I finally got round to finishing Tolstoy’s epic novel Anna Karenina. I can hardly do it justice in a single post. It’s a stunning piece of work, with enormous scope, although very different in focus than War and Peace.
Tolstoy’s earlier work covered grand themes – the Napoleonic wars, the intrigues of kings and generals, invasion, devastation, and the climactic battle at Borodino. Anna Karenina, in contrast, focuses on intimate details of the lives of a group of Russian minor nobility. They talk, they fight, they fall in love, they misunderstand each other, they argue about politics. Some search for significance in work, or in religion, or in social enterprise. All are self-centred to a greater or lesser degree.
Strangely, Anna herself is probably the least developed character in the book. She is quite deliberately presented as having no redeeming features other than her beauty and charm, and no goal in life other than her own happiness. But against the backdrop of her intense love affair, her friends and relatives all go through their own crises, and all change in one way or another. And behind all this we are given a vividly detailed view of Russian life in the 1870s. Trains and telegraphs are beginning to replace horses and letters. The nobility continues to attend endless streams of operas and races and social functions. Intellectuals wrestle with the new ideas that are sweeping Europe – new forms of art, new forms of government, tensions between liberals and conservatives, discussions about the role of the church and the state, or the relationship between the mind and the body. Discussions that frequently feel startlingly relevant to today. And in the background, 80 million peasants work the Russian soil, mostly oblivious to the social upheaval that is stirring around them.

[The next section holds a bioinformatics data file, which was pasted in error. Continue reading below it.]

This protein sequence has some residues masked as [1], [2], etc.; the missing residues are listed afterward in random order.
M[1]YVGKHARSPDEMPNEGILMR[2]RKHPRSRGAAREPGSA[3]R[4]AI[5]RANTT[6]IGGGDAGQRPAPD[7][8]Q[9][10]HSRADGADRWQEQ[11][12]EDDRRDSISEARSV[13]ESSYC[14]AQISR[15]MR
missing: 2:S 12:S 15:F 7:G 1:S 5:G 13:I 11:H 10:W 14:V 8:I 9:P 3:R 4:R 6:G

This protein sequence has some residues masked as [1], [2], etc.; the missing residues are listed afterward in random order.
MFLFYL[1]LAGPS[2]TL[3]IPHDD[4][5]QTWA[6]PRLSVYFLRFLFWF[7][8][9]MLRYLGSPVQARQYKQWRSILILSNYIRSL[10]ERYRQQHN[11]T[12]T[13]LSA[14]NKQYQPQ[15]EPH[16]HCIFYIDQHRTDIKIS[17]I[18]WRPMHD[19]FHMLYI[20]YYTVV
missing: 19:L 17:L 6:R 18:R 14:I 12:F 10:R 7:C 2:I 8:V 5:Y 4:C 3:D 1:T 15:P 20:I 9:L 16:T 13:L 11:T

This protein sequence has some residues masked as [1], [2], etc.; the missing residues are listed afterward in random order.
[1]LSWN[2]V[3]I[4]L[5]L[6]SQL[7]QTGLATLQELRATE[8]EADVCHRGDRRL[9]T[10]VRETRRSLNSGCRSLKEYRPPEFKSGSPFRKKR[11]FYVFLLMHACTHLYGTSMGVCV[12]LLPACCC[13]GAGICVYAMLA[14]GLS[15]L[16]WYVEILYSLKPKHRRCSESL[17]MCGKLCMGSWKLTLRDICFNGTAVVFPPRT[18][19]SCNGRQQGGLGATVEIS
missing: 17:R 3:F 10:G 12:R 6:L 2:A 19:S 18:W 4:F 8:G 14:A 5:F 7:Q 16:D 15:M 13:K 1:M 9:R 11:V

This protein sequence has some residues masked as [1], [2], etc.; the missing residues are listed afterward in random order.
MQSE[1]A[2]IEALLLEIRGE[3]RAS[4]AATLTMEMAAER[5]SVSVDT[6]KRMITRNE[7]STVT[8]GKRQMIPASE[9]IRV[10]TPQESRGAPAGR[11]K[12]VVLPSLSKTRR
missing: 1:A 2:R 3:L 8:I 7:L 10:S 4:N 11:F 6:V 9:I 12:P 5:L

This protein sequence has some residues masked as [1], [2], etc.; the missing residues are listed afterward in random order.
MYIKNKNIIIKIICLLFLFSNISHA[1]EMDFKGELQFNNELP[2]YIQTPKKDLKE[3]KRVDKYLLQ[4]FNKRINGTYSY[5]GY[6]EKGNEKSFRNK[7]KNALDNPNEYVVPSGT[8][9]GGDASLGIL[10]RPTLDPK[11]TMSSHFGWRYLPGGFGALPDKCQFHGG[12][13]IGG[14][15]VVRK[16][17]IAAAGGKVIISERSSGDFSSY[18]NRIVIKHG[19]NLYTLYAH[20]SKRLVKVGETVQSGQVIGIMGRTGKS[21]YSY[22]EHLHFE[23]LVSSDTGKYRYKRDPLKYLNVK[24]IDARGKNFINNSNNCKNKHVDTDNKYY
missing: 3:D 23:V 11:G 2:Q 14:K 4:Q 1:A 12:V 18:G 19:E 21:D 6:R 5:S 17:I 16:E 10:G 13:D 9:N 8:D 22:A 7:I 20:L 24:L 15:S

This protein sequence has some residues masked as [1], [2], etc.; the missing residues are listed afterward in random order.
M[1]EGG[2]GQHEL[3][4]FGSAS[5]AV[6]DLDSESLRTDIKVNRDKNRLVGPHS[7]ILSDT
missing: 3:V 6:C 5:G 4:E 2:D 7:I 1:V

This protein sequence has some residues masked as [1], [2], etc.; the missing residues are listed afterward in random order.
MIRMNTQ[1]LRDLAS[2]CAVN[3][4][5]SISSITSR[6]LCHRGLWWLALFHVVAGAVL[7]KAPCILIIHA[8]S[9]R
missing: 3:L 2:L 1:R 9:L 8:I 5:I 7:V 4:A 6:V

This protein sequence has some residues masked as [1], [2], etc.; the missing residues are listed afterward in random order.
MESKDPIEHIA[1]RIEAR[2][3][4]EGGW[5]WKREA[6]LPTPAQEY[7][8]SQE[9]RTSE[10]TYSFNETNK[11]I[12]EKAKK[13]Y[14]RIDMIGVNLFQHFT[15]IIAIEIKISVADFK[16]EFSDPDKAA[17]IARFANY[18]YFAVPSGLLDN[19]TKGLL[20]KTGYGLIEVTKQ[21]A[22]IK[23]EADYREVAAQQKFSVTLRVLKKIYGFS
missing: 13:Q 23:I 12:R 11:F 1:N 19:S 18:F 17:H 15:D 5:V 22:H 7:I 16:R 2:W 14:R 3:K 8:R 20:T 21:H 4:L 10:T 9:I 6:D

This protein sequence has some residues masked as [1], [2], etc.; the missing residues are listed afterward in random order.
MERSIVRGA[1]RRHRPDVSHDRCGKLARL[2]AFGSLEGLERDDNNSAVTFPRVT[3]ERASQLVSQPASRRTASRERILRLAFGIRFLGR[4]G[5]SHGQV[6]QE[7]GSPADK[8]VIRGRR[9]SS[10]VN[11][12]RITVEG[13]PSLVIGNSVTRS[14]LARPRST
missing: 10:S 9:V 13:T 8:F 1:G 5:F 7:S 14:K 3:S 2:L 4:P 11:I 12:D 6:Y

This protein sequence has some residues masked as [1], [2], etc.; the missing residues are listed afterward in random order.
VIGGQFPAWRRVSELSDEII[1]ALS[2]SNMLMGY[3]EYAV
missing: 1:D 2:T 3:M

Throughout the whole book, Tolstoy gently satirises artists, politicians, fashionable society, and even himself, through the character of Levin, who is obviously an author stand-in. In fact, by the end of the book you realise that it is far more about Levin and his family than it is about Anna. To a large extent the book serves as a vehicle for Tolstoy to express his observations on the society around him, and explore his own changing convictions. The last section, in which Levin and his brother discuss how easy it is to manipulate society into wanting to go to war, clearly anticipates his later work, The Kingdom of God is Within You. A book which, along with those by Clausewitz and Sun Tzu, I consider one of the three most important books on war ever written.
Anna Karenina was adapted into a movie last year. I can’t imagine how they manage to cram the scope of this vast novel into two hours – I suspect a miniseries at least would be needed to do it justice. It is, of course, a book of daunting length. But I thoroughly enjoyed all the time that I spent with it.